And press boxes tend to be embedded in the heart of the home support, hemmed in on all sides. Flashpoints occur.
A partisan radio crew following Paris Saint-Germain nearly sparked a riot with their celebrations when David Luiz scored a late winning goal for them at Chelsea a few years back.
Television companies have given up all pretence of impartiality and now show their presenters and commentators celebrating, even singing like supporters during games. This doesn’t excuse what happened at West Ham, but may explain why confrontation occurs.
If journalists behave like fans, fans will treat them like fans. If you want to support your team, buy a ticket: this is the press box.
Not like you to get your facts muddled up, Nigel…
Nigel Huddleston, the sports minister, had a little pop back on Twitter after his appearance in the column last week.
‘Some rather sloppy/made-up assumptions,’ he said, which was peculiar as the piece was based on what he said, quoted everywhere, about the Premier League needing to cough up another billion for the football pyramid — or the Government regulator would take it from them.
Huddleston was spectacularly uninformed, or simply uncaring, over how this would be achieved. It’s not a Government big on detail. Anyway, we disagree. That happens. But here is what I found interesting.
The piece to which Huddleston objected was written, he said, by ‘@MSamuelDT’ in his ‘@DailyMailUK’ column. For a start, I’m not on Twitter, never have been, never will be, so he’s wrong about that.
Sports minister Nigel Huddleston had a pop on Twitter after appearing in last week’s column
But, if I was, why would I be using an account that appears to have been dormant for six years, and tweeted just once? And why would a Daily Mail journalist have DT in his account? It would be DM, surely.
Look. I’m not saying Huddleston is sloppy or made it up, but he certainly doesn’t seem too bright, which is why I wouldn’t want football to be regulated by an appointee of this Government. They’re not good enough, they’re not smart enough, and they’re playing with the sport because they think it wins votes.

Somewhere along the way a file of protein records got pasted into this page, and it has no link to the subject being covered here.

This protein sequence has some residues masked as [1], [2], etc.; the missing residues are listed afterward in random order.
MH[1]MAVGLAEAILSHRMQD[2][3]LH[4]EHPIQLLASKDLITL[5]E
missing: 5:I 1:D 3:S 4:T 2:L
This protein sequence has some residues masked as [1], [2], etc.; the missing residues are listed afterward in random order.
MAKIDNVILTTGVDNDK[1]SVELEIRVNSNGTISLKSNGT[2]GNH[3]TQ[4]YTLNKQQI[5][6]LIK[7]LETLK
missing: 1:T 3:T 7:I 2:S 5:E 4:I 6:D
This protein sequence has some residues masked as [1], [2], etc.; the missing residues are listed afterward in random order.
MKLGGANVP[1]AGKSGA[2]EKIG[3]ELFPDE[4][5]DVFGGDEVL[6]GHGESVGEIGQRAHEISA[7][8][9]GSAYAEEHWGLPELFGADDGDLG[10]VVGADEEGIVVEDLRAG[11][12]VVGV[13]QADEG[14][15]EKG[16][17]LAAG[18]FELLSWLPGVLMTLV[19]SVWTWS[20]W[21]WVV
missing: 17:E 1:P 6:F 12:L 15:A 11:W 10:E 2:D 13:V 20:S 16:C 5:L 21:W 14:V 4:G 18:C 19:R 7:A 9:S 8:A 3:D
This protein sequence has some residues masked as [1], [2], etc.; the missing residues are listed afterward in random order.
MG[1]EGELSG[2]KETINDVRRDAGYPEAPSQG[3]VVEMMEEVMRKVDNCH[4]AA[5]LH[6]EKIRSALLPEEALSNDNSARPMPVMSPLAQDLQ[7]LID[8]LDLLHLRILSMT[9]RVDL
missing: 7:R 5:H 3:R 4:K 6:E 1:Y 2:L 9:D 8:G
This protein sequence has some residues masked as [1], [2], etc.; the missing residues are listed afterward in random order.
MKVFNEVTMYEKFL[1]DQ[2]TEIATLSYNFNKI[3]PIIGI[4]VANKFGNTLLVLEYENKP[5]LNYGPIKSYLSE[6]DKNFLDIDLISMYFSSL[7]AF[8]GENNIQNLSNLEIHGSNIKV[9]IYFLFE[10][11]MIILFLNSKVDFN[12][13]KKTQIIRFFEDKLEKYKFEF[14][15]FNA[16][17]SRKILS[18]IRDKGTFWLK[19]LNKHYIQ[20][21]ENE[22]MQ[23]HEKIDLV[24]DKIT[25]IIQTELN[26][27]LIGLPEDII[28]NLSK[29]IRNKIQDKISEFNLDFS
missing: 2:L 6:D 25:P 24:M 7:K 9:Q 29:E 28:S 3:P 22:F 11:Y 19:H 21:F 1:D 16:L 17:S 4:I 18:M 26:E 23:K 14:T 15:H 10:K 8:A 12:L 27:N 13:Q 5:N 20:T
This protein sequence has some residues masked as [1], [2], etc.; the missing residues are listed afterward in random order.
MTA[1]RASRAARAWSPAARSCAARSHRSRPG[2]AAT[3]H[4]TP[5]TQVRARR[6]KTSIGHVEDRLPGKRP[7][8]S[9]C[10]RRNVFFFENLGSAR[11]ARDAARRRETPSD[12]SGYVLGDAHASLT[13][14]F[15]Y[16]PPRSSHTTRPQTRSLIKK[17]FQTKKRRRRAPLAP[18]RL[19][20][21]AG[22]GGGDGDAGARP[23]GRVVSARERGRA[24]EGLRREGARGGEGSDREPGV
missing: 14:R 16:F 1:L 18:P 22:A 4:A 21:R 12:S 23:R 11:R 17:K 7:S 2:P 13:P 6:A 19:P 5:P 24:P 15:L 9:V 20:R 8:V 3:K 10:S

This is also why they rushed out the announcement about a Government regulator before telling Parliament, earning a dressing down from the Speaker. So Boris Johnson could have his little kickabout photo op at Bury last week.
Meanwhile, in the absence of an answer from Tracey Crouch, if the sports minister would like to tell me whether the Prime Minister would pass the integrity test for football club ownership, if he is found to have lied to or misled Parliament, he knows where I am. Clue: not on Twitter.
Rethink time for relegation regulars
Here are two things that do not work: Watford and Norwich. Not as Premier League entities, anyway. Not as they currently are.
Norwich returned to the Championship with their 23rd league defeat of the season on Saturday, Watford, now 12 points adrift of safety, need to win all of their final four games to even stand the remotest chance of survival, so will duly follow them.
It is Norwich’s sixth Premier League relegation, and the last three have come at the first attempt. Watford will now fall a fourth time, and this will be their third immediate relegation from the top flight. So, whatever these clubs are doing, isn’t working.
There is perhaps more sympathy for Norwich who do not have football-wealthy owners or a significant budget, but Watford possess a philosophy supposedly built on the trading smarts of the Pozzo family.